This wouldn’t be a thriller without some of Conway’s Belfast contacts turning out to be dangerous, and there is what one might call an acceptable level of violence: enough to raise the heart rate without straining the credulity. And although I tried hard not to get too hung up on factual niceties, there are a few clangers for Ulster readers among McIlvanney’s otherwise brilliantly presented geography and language of Belfast. Some of this is justifiable as artistic licence (the notion that Belfast Waterstone’s has a ‘Troubles’ section), though others could have done with a last run past an informed local (such as the odd place name, or the idea that an elderly working class Belfast woman would start a sentence: “Aren’t you a little…”).
Anyway the central story – spotted with coincidence but never too implausible – is not the only pleasure of the book. The atmosphere in the Tribune newsroom is perfectly judged, with its office politics, and journalists who simultaneously make high-minded complaints against editorial interference while queuing up to claim their expenses. The needlessness of most of our news is made clear, with even a dig (from Conway or McIlvanney?) at bloggers: “The whole dreary business of framing opinions. Was there anything less necessary than venting an opinion? Across the blogosphere, everyone with functioning forefingers was tapping out their prejudices.”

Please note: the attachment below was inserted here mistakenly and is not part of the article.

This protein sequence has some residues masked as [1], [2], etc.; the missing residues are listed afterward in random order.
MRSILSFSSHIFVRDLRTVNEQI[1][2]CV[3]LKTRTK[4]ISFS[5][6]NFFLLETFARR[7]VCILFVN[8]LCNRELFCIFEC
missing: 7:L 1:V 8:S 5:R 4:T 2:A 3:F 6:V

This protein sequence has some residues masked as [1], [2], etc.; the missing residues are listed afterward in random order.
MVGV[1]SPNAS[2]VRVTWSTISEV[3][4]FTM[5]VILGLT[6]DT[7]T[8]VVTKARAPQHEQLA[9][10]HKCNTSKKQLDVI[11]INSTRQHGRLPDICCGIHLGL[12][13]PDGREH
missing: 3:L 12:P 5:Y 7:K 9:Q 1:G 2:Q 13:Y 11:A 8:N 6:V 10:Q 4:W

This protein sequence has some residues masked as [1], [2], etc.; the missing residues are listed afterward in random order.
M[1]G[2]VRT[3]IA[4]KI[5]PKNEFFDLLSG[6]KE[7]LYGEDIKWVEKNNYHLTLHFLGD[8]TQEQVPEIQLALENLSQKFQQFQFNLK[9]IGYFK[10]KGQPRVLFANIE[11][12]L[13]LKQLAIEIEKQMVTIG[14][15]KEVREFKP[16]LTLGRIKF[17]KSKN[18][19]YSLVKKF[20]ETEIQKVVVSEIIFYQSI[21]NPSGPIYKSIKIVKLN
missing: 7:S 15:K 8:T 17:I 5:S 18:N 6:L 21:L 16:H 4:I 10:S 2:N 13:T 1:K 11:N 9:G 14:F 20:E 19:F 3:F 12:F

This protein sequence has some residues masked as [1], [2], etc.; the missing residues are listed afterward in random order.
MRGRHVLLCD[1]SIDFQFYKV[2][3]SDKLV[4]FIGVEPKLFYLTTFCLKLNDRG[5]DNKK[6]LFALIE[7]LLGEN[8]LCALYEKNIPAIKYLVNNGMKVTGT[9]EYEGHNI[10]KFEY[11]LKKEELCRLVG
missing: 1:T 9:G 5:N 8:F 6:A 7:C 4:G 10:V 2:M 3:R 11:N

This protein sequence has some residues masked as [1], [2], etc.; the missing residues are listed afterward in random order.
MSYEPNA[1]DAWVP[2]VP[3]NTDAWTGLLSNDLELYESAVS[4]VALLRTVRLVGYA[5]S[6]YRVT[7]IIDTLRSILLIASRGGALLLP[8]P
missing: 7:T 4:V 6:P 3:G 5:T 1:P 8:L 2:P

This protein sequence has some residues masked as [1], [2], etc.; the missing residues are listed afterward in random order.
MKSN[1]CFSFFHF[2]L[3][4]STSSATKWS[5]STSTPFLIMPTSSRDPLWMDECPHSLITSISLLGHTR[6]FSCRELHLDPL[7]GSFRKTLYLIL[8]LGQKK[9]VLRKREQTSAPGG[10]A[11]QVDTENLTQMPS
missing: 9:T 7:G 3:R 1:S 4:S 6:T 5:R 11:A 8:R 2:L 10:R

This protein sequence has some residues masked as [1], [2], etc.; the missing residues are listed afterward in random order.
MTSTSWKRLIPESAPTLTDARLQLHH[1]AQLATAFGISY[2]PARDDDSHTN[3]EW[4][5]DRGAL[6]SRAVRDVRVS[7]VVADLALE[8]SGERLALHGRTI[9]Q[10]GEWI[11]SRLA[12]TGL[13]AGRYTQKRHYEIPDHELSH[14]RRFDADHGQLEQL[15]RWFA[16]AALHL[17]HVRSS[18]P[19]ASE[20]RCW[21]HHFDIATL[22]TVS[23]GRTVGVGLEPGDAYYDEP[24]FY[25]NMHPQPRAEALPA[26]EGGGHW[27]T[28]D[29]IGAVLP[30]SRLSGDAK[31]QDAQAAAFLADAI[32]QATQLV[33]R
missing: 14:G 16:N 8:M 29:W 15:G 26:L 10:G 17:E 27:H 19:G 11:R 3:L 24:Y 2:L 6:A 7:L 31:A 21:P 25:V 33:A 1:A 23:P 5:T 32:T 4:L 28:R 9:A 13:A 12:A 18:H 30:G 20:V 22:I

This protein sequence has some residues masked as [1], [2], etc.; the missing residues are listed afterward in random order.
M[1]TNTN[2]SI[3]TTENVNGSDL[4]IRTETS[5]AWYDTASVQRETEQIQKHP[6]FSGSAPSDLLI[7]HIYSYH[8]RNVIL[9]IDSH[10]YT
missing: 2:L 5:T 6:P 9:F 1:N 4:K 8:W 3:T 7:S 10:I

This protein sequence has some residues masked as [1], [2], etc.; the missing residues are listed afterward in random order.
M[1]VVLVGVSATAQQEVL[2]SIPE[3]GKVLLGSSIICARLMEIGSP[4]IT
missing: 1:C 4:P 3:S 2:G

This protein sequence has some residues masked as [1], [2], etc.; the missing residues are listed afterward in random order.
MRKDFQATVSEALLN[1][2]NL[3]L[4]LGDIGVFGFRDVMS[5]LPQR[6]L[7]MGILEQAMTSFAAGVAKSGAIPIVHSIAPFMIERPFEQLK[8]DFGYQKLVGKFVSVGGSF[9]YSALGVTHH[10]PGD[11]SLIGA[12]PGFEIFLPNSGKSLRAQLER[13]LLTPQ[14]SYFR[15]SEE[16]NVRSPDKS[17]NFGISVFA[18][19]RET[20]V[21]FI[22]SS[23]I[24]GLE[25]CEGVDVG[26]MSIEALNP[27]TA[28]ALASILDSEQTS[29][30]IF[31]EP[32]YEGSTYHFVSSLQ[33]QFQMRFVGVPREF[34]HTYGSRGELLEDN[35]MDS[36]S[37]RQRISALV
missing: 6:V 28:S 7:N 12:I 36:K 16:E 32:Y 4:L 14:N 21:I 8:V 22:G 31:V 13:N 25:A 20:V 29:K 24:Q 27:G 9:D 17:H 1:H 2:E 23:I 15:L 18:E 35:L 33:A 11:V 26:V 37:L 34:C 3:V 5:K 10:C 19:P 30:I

What McIlvanney has, most valuably, is a sense of balance and proportion, not only in the story, but in his language. The prose is distinctive and pleasing to the ear without being precious or delicate. (Conway is alive to the sounds of his home country: “As Catholics, we mythologised those places, spoke of them with a shiver of dread. Harthill. Larkhall. Crosskirk. Even the names had a spondaic bluntness, a fearsome Prod foursquareness.”) Similarly, Conway’s observations of other characters are memorable without being tricksily aphoristic. On his quarry Peter Lyons:
I’d noticed this about him, how he was always buying rounds, pouring wine, as if his continence wasn’t enough on its own; it needed the relief of the other guy’s indulgence.